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Posted on June 28, 2012 | 5:25 p.m.

Andres Martinez Mahamud, 1948-2012

Whether diving or playing rugby or poker, he is remembered for living life to the fullest

Source: Martinez Family

Andres Martinez Mahamud was born to Teofilo and Josefina in Madrid, Spain, in the Year of Our Lord 1948, though he always acted like it had been 1968.

Andres Martinez is remembered as a gentle, loving, considerate family man. (Martinez family photo)
Andres Martinez is remembered as a gentle, loving, considerate family man. (Martinez family photo)

He was third oldest and no doubt the boldest, the most animated of nine hermanos: Mary Carmen, Alfredo, Andres, Alberto, Jose Victor, Pedro, Enrique, Aliçia and Pablo. Andres also believed, and wanted us to believe, he was the most wise, the most guapo. But we knew better. Not to say he didn’t have wisdom and a superior intelligence, as anyone knew who took the time to listen through his impenetrable accent in English, or could speak his native castellano.

In time, some of his fellow divers grasped what he had to offer as a businessman, theoretician and vanguard for change in the topsy-turvy, never dull, sea-urchin world. We all wish he’d slowed down sooner, but “slower” was as foreign to Andres as a limp wrist to Hercules.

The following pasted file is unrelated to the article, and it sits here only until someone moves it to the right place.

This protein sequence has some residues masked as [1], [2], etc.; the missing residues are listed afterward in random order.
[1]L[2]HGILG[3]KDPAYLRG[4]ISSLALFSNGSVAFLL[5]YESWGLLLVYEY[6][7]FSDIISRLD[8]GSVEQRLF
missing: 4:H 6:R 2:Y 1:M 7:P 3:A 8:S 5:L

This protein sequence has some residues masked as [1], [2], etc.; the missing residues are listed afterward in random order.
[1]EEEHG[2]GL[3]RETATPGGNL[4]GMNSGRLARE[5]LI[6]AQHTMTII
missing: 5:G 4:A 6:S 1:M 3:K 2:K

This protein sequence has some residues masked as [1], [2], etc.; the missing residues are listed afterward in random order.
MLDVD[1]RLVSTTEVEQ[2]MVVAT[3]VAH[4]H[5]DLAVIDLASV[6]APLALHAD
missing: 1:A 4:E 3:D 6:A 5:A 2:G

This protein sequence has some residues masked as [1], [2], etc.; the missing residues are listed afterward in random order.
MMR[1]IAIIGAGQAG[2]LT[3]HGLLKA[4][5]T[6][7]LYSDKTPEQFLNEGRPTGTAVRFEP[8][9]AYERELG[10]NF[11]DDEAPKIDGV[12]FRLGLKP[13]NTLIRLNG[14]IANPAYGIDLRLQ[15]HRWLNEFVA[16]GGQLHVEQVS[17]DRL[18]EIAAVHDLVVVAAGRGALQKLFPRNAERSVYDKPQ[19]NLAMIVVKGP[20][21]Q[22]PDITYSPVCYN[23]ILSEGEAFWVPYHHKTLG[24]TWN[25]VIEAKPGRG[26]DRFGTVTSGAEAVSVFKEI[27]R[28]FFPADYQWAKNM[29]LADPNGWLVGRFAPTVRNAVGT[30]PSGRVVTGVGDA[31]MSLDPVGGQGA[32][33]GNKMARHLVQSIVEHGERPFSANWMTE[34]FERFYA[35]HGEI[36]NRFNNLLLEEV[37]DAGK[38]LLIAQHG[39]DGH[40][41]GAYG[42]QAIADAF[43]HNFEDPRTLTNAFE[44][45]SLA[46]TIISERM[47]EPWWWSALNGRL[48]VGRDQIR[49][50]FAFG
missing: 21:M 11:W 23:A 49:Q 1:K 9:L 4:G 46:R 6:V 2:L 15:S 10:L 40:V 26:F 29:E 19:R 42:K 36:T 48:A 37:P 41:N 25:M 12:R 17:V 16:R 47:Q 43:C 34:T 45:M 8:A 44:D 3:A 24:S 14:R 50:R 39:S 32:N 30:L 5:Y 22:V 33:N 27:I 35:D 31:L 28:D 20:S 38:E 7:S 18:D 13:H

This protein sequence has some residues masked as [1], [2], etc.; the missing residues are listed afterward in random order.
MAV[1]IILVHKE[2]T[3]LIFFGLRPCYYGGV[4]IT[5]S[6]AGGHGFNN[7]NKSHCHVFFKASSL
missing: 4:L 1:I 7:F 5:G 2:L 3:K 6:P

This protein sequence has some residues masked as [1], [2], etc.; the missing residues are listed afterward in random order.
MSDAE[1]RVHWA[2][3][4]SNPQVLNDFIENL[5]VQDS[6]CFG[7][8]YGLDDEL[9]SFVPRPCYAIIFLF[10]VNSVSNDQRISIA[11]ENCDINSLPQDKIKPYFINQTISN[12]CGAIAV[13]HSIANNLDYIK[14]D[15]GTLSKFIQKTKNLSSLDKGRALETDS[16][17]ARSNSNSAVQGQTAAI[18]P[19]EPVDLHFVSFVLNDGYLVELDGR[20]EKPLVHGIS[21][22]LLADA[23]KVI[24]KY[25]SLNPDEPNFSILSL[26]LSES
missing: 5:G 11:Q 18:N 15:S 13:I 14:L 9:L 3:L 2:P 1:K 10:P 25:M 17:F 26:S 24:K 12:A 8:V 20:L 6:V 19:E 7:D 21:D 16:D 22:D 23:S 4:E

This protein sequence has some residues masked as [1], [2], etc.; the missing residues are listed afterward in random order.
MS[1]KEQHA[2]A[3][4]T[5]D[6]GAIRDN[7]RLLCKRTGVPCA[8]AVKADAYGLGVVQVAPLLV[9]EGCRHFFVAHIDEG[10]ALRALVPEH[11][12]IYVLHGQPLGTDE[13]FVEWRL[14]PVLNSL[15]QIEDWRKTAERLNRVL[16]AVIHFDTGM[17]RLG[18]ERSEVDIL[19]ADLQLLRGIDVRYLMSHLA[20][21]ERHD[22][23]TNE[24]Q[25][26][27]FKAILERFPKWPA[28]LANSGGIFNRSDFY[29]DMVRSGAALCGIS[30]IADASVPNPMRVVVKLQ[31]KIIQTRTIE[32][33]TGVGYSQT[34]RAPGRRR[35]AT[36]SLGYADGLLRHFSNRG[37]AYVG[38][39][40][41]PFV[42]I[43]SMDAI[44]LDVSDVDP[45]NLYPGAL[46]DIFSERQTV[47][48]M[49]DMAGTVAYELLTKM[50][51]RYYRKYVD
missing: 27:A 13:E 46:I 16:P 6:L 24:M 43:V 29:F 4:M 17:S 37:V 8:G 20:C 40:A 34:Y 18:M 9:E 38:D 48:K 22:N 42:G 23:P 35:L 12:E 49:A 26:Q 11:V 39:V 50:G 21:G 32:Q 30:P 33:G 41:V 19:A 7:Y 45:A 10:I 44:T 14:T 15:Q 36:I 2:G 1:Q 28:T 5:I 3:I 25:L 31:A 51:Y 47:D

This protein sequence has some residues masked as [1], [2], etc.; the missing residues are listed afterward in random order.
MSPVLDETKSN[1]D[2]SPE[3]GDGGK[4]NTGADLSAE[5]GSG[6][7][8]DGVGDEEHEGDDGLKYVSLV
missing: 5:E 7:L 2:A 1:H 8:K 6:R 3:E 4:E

At the poker table, Señor Martinez was the paradigm for Kenny Rogers’ “The Gambler.” Don’t ever count your money while you’re sitting at the table — with Andres. At the Happy Acre Annual, as in life, he was a hot stick of dynamite with the fuse on fire. Just when you thought you had a good hand, the challenge from Andres you never wanted to hear was, “I smell weakness.” Legend are those who came off second-best.

But many of us knew the man best through rugby. Yes, he was the youngest ever to play for the Spanish national team, but Javier Bardem says playing rugby in Spain is like playing ice hockey in Japan.

Contrary to his own opinion, Andres wasn’t the most graceful or deceptive runner, but no one ever tackled him, or got tackled by him, and forgot the experience. If you missed a step, you were dead meat. Ask Willem Goosens. It was with his rugby teammates that he dove deepest into life, put it all on the line for the brotherhood in every match, and drew far more blood than he gave up. And if, in the inimitable universe of rugby social affairs, anyone ever fancied himself the life of the party, he’d never crossed paths with the genuine “El Mondo Bizarro.”

If there was ever a roaring, running, rambling epitome of commitment, gargantuan strength, heart-melting charm and nose-bleed hubris, it was Andres Martinez Mahamud — plugged in, but unconscious. 

And yet, with Gloria and the children, he was the gentle, loving, considerate family man he’d always longed to be. Gloria saw parts of him I’m sure none of the rest of us had (or ever wanted to). She will remember him in those times and places and dreams that were all their own.

Someone once said Andres must have been the inspiration for Robert Service’s “The Men Who Don’t Fit In”:

They range the field and they rove the flood,
And they climb the mountain’s crest;
Theirs is the curse of the gypsy blood,
And they don’t know how to rest.

But now we’re left with the Rogers’ closing:

There’ll be time enough for countin’
When the dealin’s done.


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